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Paleontology
Correcting the fossil record

Although museum drawers may seem to overflow with fossils, paleontologists have long known that the record of life preserved in the rocks is incomplete. Just how incomplete the fossil record is, though, has remained a colossal question. Recently, paleontologists have been working on ways to fill in gaps in life’s diversity record, and some researchers are finding that climate change — including greenhouse gas warming — may play a pivotal role in preserving fossil assemblages.

Last summer, researchers uncovered the remains of several dinosaurs in this bonebed in northern Madagascar that appear to have perished during drought — just one example of a climatic link to extraordinary fossil preservation. Image courtesy of Raymond Rogers.

Understanding fossil preservation — with a focus on exactly what happens to an organism after its death and until its discovery as a fossil — is important for figuring out potential biases in the fossil record, says Raymond Rogers, a geologist at Macalester College in St. Paul, Minn. “Preservation is what gives us a record,” but natural processes can act to distort the record, he says.

“We all know the record is biased,” says Peter Allison of Imperial College London, who co-chaired a session on preservation biases at the annual meeting of the Geological Society of America (GSA) in Salt Lake City, Utah, in October. “Just go out to any beach and collect shells,” he says. The beach may seem to be teeming with hard-bodied organisms living in the shells, but modern biology says that soft-bodied organisms comprise two-thirds of the community living there. The beach’s tendency to preserve hard-bodied organisms would present a significant bias in the fossil record.

Factors that affect preservation include timing, location, the durability of the organism’s remains, natural disasters and climate. “Certain environments harbor greater diversity than others, and climate will control the distribution of these environments,” says Christopher Noto of Stony Brook University in New York, who presented at the GSA meeting. Climate, Noto says, may also control preservation patterns.

In the Late Jurassic dinosaur record, for example, fewer fossils have been found at higher latitudes of the time — a warmer, wetter environment with higher biological activity — than at lower latitudes where the climate was drier. That pattern, however, may indicate a bias rather than real conditions, Noto says: Tropical regions are some of the worst environments for preservation, despite supporting some of the highest diversity of plant and animal life in the world. Thus, to understand the fossil record and the diversity at any given time, “we need to gain insight into conditions” at the time and “match them up with the fossil record,” he says.

Greg Retallack of the University of Oregon in Eugene, also presenting at the GSA meeting, suggested that climate, and specifically global warming, may have contributed to fossil preservation. Retallack scanned through a database of 500 million years’ worth of fossils and found 41 individual episodes of “exceptional preservation” of organisms such as fish, crustaceans, insects and starfish scattered throughout the world.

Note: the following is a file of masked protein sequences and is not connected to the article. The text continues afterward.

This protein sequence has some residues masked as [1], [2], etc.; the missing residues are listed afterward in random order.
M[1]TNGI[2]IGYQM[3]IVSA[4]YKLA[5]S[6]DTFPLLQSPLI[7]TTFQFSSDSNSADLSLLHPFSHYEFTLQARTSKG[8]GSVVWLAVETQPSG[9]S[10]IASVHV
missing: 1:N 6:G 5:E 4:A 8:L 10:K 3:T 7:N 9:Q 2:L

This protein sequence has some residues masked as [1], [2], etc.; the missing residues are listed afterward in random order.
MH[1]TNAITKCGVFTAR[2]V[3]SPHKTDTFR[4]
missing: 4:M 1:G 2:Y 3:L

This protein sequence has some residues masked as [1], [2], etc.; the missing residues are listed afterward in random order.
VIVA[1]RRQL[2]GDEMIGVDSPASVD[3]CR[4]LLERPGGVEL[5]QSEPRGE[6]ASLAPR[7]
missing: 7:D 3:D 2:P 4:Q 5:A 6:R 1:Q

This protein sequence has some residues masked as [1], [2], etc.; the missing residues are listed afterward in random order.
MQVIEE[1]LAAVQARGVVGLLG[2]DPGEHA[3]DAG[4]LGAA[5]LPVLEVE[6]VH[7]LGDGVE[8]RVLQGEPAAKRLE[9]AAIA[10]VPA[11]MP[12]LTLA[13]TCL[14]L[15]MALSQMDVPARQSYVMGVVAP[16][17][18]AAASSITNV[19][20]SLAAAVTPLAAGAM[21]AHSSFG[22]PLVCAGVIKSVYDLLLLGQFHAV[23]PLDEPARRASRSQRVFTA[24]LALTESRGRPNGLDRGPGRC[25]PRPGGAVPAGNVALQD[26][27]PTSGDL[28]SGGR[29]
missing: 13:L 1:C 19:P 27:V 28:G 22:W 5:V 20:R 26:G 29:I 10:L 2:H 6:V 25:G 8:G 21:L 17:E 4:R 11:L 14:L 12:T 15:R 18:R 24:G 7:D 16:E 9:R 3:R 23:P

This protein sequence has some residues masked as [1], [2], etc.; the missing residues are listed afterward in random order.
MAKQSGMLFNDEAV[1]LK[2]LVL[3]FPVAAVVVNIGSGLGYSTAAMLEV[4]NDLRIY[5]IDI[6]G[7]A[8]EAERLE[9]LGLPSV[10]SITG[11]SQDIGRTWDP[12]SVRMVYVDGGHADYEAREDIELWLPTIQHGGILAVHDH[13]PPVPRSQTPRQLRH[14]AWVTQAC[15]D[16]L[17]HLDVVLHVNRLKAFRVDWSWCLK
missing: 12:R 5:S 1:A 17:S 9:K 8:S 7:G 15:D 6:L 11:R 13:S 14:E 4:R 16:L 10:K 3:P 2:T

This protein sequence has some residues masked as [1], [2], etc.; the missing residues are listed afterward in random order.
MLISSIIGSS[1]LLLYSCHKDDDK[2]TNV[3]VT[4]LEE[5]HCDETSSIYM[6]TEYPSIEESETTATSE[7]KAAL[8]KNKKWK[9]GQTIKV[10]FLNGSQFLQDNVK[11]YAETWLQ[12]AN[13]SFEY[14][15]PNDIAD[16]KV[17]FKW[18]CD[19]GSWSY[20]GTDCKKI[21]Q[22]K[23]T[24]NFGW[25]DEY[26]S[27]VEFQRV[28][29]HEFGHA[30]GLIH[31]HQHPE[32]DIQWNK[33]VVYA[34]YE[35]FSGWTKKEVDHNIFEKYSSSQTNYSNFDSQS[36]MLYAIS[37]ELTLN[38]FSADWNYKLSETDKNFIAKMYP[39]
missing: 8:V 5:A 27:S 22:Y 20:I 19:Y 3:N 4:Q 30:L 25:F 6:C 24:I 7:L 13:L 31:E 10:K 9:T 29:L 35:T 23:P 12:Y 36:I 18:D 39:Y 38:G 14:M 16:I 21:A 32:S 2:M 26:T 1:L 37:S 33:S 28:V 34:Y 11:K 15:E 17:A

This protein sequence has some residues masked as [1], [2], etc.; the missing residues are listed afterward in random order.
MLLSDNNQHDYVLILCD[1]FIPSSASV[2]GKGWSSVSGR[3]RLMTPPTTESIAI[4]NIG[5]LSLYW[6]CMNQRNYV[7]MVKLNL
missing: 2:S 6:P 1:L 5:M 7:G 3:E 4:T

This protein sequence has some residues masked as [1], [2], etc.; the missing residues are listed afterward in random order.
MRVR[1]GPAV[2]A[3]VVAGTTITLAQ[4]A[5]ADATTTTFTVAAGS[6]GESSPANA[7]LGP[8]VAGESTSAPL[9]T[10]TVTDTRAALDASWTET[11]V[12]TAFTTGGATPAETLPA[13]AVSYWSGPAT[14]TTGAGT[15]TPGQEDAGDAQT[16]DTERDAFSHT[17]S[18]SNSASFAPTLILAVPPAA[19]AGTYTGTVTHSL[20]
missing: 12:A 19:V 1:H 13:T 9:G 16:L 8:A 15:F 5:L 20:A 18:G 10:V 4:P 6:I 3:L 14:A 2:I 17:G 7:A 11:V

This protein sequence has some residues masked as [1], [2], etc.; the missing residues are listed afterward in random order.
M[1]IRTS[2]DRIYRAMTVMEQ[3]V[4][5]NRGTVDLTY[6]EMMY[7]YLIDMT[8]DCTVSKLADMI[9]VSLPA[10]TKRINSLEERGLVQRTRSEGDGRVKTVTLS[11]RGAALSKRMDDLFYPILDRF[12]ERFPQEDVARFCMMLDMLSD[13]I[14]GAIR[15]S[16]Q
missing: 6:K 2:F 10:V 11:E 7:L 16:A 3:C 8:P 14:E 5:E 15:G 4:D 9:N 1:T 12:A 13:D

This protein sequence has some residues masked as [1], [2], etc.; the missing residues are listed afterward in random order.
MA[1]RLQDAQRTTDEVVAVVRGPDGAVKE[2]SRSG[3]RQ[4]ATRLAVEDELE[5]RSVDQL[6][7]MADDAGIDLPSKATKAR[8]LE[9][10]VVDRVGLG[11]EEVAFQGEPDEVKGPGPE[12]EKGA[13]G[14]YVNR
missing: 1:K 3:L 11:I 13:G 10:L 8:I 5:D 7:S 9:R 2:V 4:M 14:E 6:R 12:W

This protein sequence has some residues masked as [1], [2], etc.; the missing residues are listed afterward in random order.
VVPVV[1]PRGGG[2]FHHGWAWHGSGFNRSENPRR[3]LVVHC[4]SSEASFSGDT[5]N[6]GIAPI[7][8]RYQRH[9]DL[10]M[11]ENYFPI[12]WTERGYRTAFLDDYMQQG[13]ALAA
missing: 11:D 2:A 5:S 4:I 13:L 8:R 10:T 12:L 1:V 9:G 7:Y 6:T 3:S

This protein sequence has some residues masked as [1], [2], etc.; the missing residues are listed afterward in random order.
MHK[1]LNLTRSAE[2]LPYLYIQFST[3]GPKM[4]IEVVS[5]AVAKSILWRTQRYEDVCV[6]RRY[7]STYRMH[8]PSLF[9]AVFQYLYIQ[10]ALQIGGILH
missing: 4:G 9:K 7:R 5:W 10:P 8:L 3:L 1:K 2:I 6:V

Retallack took those 41 locations, including well-known and well-dated sites, such as the 508-million-year-old Burgess Shale in Canada and the 123-million-year-old Liaoning site in China, and compared them to climate records over the same time periods. He found that during each peak in the fossil record, there was a corresponding spike in atmospheric carbon dioxide and methane levels, and a spike in precipitation levels and temperatures. It appears, he said, that “greenhouse episodes” may have occurred simultaneously with the “mass kills.”

However, the question remains which came first: whether the greenhouse gas episodes preserved the fossils, or whether the episodes simply killed many life forms and thus left more to be preserved. “With a mass kill, there’s obviously a better chance of preservation because scavengers are overwhelmed, and they can’t completely recycle or consume” the bodies, Rogers says.

The dinosaur record from Madagascar, for example, has shown a strong correlation to climate, he says. In a 15-meter-thick section of rock that contains several distinct dinosaur bonebeds, Rogers and colleagues also found evidence of recurring severe droughts followed by extreme rainy periods that promoted burial — a link between climate conditions, mass death and preservation.

While Noto and Retallack pose “interesting ideas,” Allison says, more data is needed on how preservation and biases changed through time. Until researchers have that information, he says, refining the record of life’s diversity over time will be difficult.

Megan Sever

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